There's just something about fall. As the leaves change colors and the air crisps around your face, the earth starts to lull into it's seasonal slumber-
Well. Not so much here in Florida.
Still. The days are creeping shorter, and my bedside lamp turns on earlier while the AC takes longer to kick on. It just makes for the perfect mood to snuggle up on the end of the couch with my dog and crack open a good ghost story. Or one like it.
But it's difficult to find chilly reads appropriate for kids and preteens. While Goosebumps is a childhood staple (and I'm still not convinced that any new Goosebumps books actually exist or if they just appear on library shelves in already dog-eared condition - which sounds like a Goosebumps plot itself), they eventually become too childish or too low in reading level. It's hard to find stories that bridge the gap before getting into hardcore horror reads of young adults. Horror and suspense is my favorite book genre, but I'm not really into any hack and slash or body horror tropes that readily served as fodder for 80s teen slasher films.
But the books exist! And here's some of them to consider - all five star ratings from me:
- Lockwood and Co. by Jonathan Stroud (5 book series)
Ghosts, Talking skulls, Rapiers, and Unsupervised teenagers. What else could you want in a book?
Lockwood and Co. is a recent discovery of mine that I wish I had found sooner. Even as I blasted through the books I already dreaded the looming end of the series. It's skyrocketed to my top five favorite preteen series. If Scooby and the gang had dealt with ghosts instead of real estate moguls, it might look like Lockwood and Co. Just replace the dog with a ghost bound to a skull in a jar.
It's been 50 years since the start of The Problem, when ghosts began to rise and walk among the living. Ranging from annoying pests to life-threatening haunts, people hire specially trained agents to find the Source the ghost is attached to and dispose of it. The trouble is, grown-ups can't see ghosts. Only kids can.
Told from the point of view of Lucy, a tomboyish young teen with a special affinity for not only hearing ghosts but actually being able to speak to them, she and her associates - the dashing and headstrong Anthony Lockwood and bumbling but factual George Cubbins - take on cases and fight to secure their place as a renowned agency against The Problem. Lucy's special ability leads them to not only solved cases, but to the true cause of The Problem terrorizing London.
It's an amazing series that addresses the mystery of what-comes-after without definitively saying one way or another. Just long enough to get you hooked and to tell the story, but not long enough to run into the "struggling to stay relatable" issue. I haven't been this addicted to a series since Harry Potter and Percy Jackson.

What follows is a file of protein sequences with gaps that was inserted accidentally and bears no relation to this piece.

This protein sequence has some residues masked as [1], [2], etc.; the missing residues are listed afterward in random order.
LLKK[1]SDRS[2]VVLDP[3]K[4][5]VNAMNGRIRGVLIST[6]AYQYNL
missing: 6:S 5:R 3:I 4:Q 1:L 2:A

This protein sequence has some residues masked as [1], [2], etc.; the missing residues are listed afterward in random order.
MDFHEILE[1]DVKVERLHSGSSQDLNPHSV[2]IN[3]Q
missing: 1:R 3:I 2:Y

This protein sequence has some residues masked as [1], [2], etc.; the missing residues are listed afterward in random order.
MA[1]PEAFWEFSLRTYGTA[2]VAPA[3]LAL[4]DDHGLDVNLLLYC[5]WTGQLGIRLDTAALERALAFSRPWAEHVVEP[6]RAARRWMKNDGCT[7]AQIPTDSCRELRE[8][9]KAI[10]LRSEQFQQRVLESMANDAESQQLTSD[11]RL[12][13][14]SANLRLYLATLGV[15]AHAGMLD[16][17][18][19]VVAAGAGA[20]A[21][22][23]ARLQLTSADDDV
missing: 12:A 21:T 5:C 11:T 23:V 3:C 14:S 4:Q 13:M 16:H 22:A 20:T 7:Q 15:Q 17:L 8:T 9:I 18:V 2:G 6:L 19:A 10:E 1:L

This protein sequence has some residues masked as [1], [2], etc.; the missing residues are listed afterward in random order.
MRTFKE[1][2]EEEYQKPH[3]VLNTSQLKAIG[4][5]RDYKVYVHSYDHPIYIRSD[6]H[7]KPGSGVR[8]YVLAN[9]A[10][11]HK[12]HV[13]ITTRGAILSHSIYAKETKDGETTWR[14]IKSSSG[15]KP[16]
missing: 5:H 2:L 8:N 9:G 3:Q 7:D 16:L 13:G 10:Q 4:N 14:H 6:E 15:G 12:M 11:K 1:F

- A Drowned Maiden's Hair by Laura Amy Schlitz
My problem with A Drowned Maiden's Hair is that I have nearly no way to describe it. It's like a ghost story! ...but it's not. It's like a mystery! ...but, it's not. It's like a magical adventure! But it's definitely not. I picked it up on a whim from a used bin and wasn't able to put it down until I finished it. I've since bought three more copies - two I've given away and one digital because I just had to read it again right then. I shelve it next to Coraline by Neil Gaiman.
Set in the turn of the 20th century, Maud is a headstrong and defiant orphan plucked from a girl's home by 3 elderly sisters, the Misses Hawthorne, descendents of a respectable and prominent family living in a large manor. Desperate to have a home, she promises to be very very good. But the rules in her new home are very strange - she is to remain a secret child. No one is to know she lives with them or even that she exists. When Maud realizes that her new home is falling into disrepair, the Misses Hawthorne reveal that they conduct seances - phony ones - to earn money and maintain the illusion of their diginified lifestyle. Maud was adopted to play the part of a little girl who drowned. Maud's resolve to remain perfectly good wears thin as she falls deeper into a world of intrigue and deception.
A Drowned Maiden's Hair is a fantastic read where the historical setting lends a rich background to the development of a little girl fighting to find her place in the world. Despite it's lack of actual supernatural acitivity, I find myself with chills every read.
- Nightbooks by J.A. White
Stories of witches in candy houses never meant much to me - intriguing in premise, but as that weird kid who didn't like candy, what was the draw? Nightbooks is the response. A Sunshine State Young Reader's Award Winner, Nightbooks has rightly earned it's status on my favorite spooky reads for kids. It's new twist on the classic witch in the forest folklore.
Alex love horror stories, even though he knows they don't have happy endings. He meant to destroy his stories when he was drawn to the strange apartment. Now he's a prisoner of a wicked witch, who allows him to live if each night he reads her one of his stories from his nightbooks. He knows he will eventually run out. Trapped in his own terrifying tale, he fights to change the ending.
Nightbooks falls on the younger end of the scale, but the story is no less engaging. The magic of storytelling and creation that all readers know of is the main meat of this spooky book.
Treading the line between too juvenile and too gory is difficult with the horror and suspense genre. Hopefully some of these will give your young readers - or you the young at heart - something to read long into the night, without any nightmares afterwards.